PEZ Mini-Tech: Reports From The Road
With the days cooling off and sunlight fading, my reduced ride time leaves a bit more for writing. And after some long summer miles on a variety of gear, here’s the long run news on DMT Kyoma shoes, Modolo Curvissima KX carbon bars, and Selle SMP’s Strike saddle.
DMT KYOMA Carbon Road Shoes
Italian shoemakers DMT have been earning some serious respect in the pro peloton, adorning the feet of several pros including Alessandro Petacchi. The Kyoma is similar to Petacchi’s “Flash” model, but features 3 velcro straps instead of 2 straps and a buckle. The one-piece seamless last is fitted to a light carbon sole, and with no internal seams to scratch your foot, this shoe fit me like a sock, and provided plenty of support and comfort. The sole is super hard (but not uncomfortable) – so I felt like my energy was going straight to the pedals.
I got the blue model, but it’s been replaced by black for 2007.
The shoes are roomy enough to handle my custom orthotics, and I only encountered a hotspot on one super hot 37C degree day. They’re not the best breathing shoes I’ve ever tried, but they’ve got enough holes that overheating was never an issue, thanks to the upper being made of Vamp Micro Fibre which reacts like a traditional polyester jersey to wick away moisture from the skin and transfer it to the outer layer. It’s also super durable, washable, and offers plenty of upper foot support. The heel cup is nice and high so I never felt like I would pull out of the shoe. The tongue is long, and a bit thicker at the top – mine took about a month of break in before it flexed nicely with the front of my ankle. I’ve been riding ‘em for 6 months and they still look new and feel solid and comfortable.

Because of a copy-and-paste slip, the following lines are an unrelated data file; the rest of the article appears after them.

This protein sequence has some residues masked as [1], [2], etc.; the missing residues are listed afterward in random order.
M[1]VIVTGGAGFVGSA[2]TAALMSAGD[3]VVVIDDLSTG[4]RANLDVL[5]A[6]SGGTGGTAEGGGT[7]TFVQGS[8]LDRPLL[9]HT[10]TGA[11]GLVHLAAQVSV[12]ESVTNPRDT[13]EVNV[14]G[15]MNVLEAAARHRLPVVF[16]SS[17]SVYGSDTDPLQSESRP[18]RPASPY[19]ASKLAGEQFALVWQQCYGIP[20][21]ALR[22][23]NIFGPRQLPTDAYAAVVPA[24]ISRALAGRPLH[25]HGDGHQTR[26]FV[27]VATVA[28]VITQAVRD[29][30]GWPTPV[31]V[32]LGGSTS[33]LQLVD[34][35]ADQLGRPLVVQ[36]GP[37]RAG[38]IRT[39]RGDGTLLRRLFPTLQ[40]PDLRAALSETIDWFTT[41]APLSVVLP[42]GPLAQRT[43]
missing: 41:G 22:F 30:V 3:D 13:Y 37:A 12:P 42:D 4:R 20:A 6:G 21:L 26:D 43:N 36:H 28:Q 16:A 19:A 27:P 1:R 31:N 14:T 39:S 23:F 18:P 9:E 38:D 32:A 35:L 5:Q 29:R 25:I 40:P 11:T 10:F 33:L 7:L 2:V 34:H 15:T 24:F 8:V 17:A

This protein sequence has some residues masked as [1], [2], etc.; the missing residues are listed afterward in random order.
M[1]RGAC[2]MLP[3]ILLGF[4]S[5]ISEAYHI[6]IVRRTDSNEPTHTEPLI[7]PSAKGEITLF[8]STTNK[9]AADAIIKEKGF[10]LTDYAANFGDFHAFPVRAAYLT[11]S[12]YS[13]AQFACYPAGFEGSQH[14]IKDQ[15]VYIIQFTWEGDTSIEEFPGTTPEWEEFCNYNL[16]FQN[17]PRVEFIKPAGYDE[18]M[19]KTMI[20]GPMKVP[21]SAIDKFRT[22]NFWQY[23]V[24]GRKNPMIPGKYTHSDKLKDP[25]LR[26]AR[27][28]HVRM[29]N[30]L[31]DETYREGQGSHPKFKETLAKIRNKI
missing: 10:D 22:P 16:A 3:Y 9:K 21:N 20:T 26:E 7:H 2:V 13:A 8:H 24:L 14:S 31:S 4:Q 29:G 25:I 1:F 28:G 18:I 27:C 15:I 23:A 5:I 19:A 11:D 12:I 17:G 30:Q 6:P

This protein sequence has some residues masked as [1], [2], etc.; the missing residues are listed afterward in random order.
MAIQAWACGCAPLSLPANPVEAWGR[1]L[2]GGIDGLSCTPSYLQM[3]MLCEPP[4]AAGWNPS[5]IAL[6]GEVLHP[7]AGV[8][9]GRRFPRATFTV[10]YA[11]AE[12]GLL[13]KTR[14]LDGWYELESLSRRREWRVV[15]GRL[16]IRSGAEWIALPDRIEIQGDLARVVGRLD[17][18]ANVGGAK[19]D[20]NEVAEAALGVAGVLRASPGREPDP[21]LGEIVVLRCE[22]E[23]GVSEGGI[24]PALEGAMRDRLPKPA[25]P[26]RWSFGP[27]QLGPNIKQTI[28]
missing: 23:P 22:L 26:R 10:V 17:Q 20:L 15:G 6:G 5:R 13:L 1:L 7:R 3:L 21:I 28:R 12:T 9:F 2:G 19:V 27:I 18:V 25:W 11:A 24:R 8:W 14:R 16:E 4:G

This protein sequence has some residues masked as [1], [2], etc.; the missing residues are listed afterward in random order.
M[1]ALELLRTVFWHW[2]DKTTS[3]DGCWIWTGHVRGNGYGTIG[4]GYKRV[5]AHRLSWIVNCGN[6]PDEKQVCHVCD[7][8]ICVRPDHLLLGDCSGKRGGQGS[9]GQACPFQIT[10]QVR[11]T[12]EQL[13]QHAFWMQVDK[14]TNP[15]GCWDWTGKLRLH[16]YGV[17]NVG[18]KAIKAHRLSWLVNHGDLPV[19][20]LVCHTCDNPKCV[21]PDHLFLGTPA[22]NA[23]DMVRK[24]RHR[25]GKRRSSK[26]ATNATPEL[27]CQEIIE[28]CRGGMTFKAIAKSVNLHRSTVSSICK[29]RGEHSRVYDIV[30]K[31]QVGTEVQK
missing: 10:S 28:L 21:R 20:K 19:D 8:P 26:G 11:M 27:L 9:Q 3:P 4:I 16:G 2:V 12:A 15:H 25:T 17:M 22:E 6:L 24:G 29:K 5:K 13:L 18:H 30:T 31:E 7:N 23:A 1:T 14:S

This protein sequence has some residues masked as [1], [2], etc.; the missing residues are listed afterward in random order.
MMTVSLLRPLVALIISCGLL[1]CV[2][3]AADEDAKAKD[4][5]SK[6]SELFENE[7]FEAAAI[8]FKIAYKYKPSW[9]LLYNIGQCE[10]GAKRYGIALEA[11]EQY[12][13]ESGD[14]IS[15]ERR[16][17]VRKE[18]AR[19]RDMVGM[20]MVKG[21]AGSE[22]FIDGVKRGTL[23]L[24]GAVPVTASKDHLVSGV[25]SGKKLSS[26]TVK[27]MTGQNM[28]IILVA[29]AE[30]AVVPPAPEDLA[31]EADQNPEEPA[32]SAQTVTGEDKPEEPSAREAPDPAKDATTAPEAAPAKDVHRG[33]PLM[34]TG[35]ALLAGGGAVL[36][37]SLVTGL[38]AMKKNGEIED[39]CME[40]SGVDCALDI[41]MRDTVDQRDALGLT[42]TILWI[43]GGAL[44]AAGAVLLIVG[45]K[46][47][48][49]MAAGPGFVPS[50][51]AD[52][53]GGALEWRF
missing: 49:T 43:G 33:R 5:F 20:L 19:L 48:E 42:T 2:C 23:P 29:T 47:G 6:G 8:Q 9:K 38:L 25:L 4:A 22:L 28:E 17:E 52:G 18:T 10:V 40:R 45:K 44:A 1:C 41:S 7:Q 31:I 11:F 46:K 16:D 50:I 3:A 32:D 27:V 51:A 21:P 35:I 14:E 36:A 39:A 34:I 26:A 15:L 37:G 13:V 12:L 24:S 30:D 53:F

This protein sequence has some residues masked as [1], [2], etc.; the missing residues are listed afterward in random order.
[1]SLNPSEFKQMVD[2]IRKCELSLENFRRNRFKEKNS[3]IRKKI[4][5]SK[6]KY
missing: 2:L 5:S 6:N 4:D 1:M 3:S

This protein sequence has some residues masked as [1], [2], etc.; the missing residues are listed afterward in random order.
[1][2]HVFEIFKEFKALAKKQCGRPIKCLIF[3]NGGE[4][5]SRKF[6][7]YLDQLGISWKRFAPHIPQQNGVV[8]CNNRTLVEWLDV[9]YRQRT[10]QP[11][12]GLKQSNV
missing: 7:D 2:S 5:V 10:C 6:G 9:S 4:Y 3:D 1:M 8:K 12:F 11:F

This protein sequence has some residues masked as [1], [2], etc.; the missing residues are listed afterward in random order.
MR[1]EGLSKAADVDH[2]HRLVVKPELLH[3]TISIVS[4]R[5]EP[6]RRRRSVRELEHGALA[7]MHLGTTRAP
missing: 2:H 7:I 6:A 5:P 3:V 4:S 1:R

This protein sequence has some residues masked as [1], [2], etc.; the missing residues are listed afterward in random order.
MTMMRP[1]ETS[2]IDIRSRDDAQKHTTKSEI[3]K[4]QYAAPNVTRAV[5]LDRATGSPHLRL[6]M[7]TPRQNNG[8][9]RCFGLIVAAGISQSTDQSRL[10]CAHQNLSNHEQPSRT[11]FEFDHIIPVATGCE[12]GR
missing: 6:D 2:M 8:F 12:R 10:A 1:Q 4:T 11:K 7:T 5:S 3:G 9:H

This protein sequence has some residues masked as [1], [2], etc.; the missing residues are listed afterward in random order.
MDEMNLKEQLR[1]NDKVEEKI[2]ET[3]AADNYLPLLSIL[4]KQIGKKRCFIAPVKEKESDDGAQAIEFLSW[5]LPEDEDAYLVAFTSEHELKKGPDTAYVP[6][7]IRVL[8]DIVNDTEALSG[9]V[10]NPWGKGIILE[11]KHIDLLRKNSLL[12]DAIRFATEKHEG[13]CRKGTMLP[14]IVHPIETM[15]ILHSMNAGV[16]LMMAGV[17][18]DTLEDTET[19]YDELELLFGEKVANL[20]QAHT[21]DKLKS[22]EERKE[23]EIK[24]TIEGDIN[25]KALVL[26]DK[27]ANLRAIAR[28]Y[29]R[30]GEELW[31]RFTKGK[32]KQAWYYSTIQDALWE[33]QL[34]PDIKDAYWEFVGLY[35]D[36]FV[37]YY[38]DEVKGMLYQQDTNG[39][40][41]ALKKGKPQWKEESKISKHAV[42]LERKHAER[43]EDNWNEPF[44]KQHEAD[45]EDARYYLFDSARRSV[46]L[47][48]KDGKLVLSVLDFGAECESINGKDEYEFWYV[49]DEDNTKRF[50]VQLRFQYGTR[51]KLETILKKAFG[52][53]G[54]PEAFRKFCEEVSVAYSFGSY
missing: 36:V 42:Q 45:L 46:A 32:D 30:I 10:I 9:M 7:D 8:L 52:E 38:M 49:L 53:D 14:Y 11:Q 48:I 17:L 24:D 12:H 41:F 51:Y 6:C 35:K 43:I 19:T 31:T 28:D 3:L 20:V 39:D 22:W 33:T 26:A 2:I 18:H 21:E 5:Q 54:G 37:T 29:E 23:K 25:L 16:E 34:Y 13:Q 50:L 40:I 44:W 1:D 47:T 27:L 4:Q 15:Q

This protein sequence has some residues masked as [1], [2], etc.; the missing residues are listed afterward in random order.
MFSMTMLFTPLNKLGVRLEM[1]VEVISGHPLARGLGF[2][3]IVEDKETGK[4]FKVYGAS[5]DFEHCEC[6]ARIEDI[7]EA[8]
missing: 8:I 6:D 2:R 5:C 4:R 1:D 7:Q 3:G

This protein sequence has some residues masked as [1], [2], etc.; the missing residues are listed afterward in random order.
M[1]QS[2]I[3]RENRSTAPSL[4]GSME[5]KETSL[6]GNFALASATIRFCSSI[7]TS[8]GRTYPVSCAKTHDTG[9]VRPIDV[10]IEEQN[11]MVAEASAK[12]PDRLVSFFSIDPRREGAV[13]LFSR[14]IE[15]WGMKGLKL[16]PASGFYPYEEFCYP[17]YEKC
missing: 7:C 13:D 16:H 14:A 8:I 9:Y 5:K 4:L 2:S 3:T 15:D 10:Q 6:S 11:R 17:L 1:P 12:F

• Weight: 235 grams (per shoe)
• Sizing: 37-50, half sizes 40.5-45.5
• Cleat Options: Standard 3-hole + Look Memory compatible
• MSRP US$319.00
SELLE SMP ‘STRIKE Evolution’ SADDLE
When it comes to matters of ‘amore’ – you can’t question the reputation of the Italians. So it’s no surprise that Selle SMP introduced their ‘Strike’ saddle for ’06 – designed to alleviate pressure on the – how do we put this delicately… ‘Johnson Nerve’ – which as we all know directly controls performance of the ‘Johnson Rod’. Recent studies suggest that too much pressure here can result in a ‘failure to launch’ in certain matters of… you guessed it- amore.
Everyone fits a saddle differently, but I found the Strike amazingly comfortable. I took almost no time to adjust to it, and the knowledge that I’d be better suited to serve Mrs. Pez after a long ride was just darn comforting. The rails are the longest I’ve seen – offering more than 80mm of positioning area. Our tester weighed in at 233grams, but a 165 gram carbon version is available, along with a few other models. Colors include black, red, yellow, and white.
• Go to Albabici.com
• Find a dealer: Albabici-dealers.com
MODOLO CURVISSIMA KX Carbon Handlebars
We first looked at these handles a couple years back, and I liked what our Tech Ed said, so I bolted a set on for myself and rode ‘em for a year. Finding the right bar shape is as important as finding the right saddle, and if you find stylish Italian curves appealing, this bar could be for you. The Curvissima KX’s take full advantage of carbon’s shape-ability, and there’s nary a standard curve to be found here. The tops are a fat, flat ergo shaped platform with plenty to grab when climbing or just cruising. The slope to the lever mounts is shallower than standard – allowing for a flatter platform leading to the levers. The drop is also more shallow, and with a more ergo-shaped curve. Deep grooves route cables cleanly from levers all the way around the backside of the bars to an exit point neatly in front of the head tube, and work perfectly with Campy levers, and quite nicely with SRAM (although the brake cables require routing on the frontside of the bars.) Their standard widths of 40, 42, and 44cm (c-c) are slightly wider than other bars of the same measure, making ‘em great if you like a slightly wider steering platform, and you can get ‘em in 26.0 or 31.8 clamping diameter. Weighing at around 195 grams, they’re heavy enough to be both light AND solid, but offer enough flex to be comfortable on long rides. I’ll say they’re still my fave bar – so check ‘em out.
• $359.99 each